Desire, Life’s Supreme Force
Without an inextinguishable desire, nothing is achieved.
Napoleon Hill, the twentieth-century mystic, said in his book Think and Grow Rich, “Behind this demand for new and better things, there is one quality one must possess to win, and that is definiteness of purpose, the knowledge of what one wants, and a burning desire to possess it.”
Knowing what you want and the desire to possess it. If you are clear that you want to live a focused life, then the subsequent question is: How badly do you desire it? Most don’t desire it badly enough, and the lack of intensity of this desire is what ultimately causes them to not be able to live a focused life. This applies to anything we pursue.
The Wright brothers desired to fly. Edison desired to light up the night by his own means. Hillary and Norgay desired to summit Everest. Rosa Parks desired equal rights. Gandhi desired independence through nonviolence. The list goes on beyond the archives of history of the men and women who channeled the power of desire to manifest that which they sought. The power of an inextinguishable desire can mow down all opposition and surmount any obstacle. It is the silencer of the flatulent voices of critics and disbelievers. It is the veil that shrouds the eyes of all obstacles. The supreme force behind success.
Intention and Obedience
Blind obedience is following someone or something without ever questioning, reasoning, or clarifying their motives. Intelligent obedience to someone you trust is a surrender to the experiential wisdom born of their years of successfully navigating and learning from the subject they have dedicated themselves to. In the case of intelligent obedience, one is encouraged always to ask for clarification should the need arise.
The patient awaiting a heart transplant trusts the surgeon and his team. Intelligent obedience. Millions of travelers, every day, trust a pilot to safely fly a 900,000-pound winged metal canister across an ocean and land it safely. Intelligent obedience.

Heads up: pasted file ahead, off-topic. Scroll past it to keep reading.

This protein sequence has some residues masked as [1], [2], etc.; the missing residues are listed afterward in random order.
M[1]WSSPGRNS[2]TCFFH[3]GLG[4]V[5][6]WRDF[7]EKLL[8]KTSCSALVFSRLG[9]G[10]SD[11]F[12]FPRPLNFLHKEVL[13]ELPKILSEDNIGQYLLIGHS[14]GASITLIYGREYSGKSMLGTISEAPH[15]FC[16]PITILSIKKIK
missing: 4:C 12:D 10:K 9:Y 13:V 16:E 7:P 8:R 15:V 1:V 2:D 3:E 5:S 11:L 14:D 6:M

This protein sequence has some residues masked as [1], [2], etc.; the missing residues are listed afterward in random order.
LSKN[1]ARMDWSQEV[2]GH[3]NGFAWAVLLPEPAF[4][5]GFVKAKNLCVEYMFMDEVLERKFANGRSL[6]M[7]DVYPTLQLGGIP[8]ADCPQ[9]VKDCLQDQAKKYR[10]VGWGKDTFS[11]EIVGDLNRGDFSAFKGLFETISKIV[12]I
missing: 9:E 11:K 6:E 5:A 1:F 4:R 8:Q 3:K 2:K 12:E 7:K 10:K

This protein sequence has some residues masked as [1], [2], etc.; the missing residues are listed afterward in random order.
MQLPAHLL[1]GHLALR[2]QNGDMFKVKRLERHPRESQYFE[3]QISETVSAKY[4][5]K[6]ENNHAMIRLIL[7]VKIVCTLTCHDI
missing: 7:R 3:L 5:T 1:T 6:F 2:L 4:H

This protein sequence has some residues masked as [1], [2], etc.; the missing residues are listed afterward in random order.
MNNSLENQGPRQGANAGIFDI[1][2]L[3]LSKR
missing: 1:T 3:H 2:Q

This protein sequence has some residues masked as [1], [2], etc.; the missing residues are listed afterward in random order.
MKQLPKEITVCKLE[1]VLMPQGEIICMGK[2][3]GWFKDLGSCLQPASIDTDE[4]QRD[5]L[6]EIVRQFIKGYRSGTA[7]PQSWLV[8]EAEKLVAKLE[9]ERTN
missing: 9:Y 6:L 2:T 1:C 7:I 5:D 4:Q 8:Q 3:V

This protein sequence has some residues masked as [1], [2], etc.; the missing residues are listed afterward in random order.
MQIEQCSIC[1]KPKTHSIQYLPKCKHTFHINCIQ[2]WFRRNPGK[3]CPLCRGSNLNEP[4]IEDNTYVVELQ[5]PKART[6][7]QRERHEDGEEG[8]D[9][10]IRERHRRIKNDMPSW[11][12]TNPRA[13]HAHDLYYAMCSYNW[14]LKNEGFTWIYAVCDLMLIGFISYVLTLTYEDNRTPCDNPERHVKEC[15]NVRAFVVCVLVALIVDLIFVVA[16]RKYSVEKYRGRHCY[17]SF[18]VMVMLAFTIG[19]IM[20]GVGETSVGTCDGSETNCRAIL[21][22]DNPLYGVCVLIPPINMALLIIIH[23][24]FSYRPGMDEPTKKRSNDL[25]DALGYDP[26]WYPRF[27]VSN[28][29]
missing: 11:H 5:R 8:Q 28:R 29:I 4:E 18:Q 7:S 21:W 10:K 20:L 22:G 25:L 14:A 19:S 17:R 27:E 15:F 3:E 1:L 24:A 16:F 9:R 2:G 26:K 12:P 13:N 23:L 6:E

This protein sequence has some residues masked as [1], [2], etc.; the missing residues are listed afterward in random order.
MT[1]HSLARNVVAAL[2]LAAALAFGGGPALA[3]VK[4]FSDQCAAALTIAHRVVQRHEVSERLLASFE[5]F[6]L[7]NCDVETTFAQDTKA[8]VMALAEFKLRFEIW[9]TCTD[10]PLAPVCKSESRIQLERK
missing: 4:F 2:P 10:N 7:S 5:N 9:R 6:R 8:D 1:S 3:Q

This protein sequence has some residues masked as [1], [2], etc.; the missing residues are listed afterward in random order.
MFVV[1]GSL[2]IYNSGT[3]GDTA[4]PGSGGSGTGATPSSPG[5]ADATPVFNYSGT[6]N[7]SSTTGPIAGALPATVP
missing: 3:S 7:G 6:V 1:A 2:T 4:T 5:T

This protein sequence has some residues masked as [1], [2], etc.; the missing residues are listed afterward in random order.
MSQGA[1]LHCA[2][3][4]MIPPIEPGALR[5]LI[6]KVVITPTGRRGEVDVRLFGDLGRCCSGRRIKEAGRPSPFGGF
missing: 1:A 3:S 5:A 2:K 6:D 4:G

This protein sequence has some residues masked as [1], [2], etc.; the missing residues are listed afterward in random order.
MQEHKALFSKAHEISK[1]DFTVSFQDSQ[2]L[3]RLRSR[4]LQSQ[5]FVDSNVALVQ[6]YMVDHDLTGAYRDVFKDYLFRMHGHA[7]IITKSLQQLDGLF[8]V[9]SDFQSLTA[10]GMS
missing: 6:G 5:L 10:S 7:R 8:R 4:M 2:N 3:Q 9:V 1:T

Napoleon Hill’s book Think and Grow Rich was the result of over twenty years of study of some of the most financially successful people of his time. When a person goes to that length and depth of work and summarizes some of the greatest learnings on the power of the mind, one must listen to him.
Obedience simply means you will strive to follow their advice to the letter. If there is any part of their instruction that you do not understand, you should ask for clarification. Obedience does not mean you won’t fail at doing what they instruct or that you will actually be able to follow their counsel to the letter. You may fail many times in executing it until you eventually become really good at living that advice.
Your intention for reading this book and your obedience to its contents will determine how much you get from it.
The Mind as a Mansion
In understanding awareness and the mind, let’s view the mind as a mansion. Imagine a grand mansion set on an estate at the end of a long, meandering paved driveway with sprawling gardens around it. Large front double doors open into a marble-floored foyer graced with a sweeping staircase at the front, a grand chandelier overhead, and flanked with hallways and towering wood-paneled walls. You are now about to explore its catacomb of hallways, stairwells, floors, and rooms.
This mansion is your mind. Now imagine awareness as you. Just like any house you live in, you can go to any room within it that you want to go to. Each room in this mansion represents a different area of the mind. One room is joy, another room is happiness, another anger, another jealousy, and so on. Imagine yourself, pure awareness, walking through this mansion.
You walk up the sweeping staircase, arrive at a grand landing, and take the passage to the left. You open the first door that you see, step into the room, and close the door behind you. You realize that you have stepped into a room that represents an area of the mind called happiness. You become conscious of being happy. You are not conscious of what is in the next room, or the room down the hall, or the room upstairs, or the room downstairs. You, awareness, is absorbed in being in this room called happiness and experiencing being happy. Are you happy? No, you are not. You are pure awareness residing temporarily in the happy area of the mind.